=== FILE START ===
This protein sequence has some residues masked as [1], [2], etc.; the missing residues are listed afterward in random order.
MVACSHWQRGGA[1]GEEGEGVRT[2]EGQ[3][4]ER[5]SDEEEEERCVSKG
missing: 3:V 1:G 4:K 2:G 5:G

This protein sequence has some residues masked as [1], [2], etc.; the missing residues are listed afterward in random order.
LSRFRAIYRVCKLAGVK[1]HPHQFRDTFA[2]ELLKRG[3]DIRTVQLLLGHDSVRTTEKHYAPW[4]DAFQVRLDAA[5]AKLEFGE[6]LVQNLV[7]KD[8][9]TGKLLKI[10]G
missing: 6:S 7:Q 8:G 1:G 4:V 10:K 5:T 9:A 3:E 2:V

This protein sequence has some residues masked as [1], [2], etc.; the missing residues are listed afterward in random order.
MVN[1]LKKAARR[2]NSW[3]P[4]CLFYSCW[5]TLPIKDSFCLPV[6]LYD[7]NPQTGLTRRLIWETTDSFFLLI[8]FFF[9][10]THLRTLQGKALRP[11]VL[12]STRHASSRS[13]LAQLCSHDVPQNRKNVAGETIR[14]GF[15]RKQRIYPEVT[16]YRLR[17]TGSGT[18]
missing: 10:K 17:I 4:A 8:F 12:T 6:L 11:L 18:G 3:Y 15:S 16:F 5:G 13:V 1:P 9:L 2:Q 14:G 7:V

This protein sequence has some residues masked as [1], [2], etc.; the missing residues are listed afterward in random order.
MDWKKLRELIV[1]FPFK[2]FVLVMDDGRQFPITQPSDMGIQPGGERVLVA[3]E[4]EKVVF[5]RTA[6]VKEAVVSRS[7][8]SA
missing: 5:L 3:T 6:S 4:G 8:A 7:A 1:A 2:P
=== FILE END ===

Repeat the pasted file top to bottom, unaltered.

This protein sequence has some residues masked as [1], [2], etc.; the missing residues are listed afterward in random order.
MVACSHWQRGGA[1]GEEGEGVRT[2]EGQ[3][4]ER[5]SDEEEEERCVSKG
missing: 3:V 1:G 4:K 2:G 5:G

This protein sequence has some residues masked as [1], [2], etc.; the missing residues are listed afterward in random order.
LSRFRAIYRVCKLAGVK[1]HPHQFRDTFA[2]ELLKRG[3]DIRTVQLLLGHDSVRTTEKHYAPW[4]DAFQVRLDAA[5]AKLEFGE[6]LVQNLV[7]KD[8][9]TGKLLKI[10]G
missing: 6:S 7:Q 8:G 1:G 4:V 10:K 5:T 9:A 3:E 2:V

This protein sequence has some residues masked as [1], [2], etc.; the missing residues are listed afterward in random order.
MVN[1]LKKAARR[2]NSW[3]P[4]CLFYSCW[5]TLPIKDSFCLPV[6]LYD[7]NPQTGLTRRLIWETTDSFFLLI[8]FFF[9][10]THLRTLQGKALRP[11]VL[12]STRHASSRS[13]LAQLCSHDVPQNRKNVAGETIR[14]GF[15]RKQRIYPEVT[16]YRLR[17]TGSGT[18]
missing: 10:K 17:I 4:A 8:F 12:T 6:L 11:L 18:G 3:Y 15:S 16:F 5:G 13:V 1:P 9:L 2:Q 14:G 7:V

This protein sequence has some residues masked as [1], [2], etc.; the missing residues are listed afterward in random order.
MDWKKLRELIV[1]FPFK[2]FVLVMDDGRQFPITQPSDMGIQPGGERVLVA[3]E[4]EKVVF[5]RTA[6]VKEAVVSRS[7][8]SA
missing: 5:L 3:T 6:S 4:G 8:A 7:A 1:A 2:P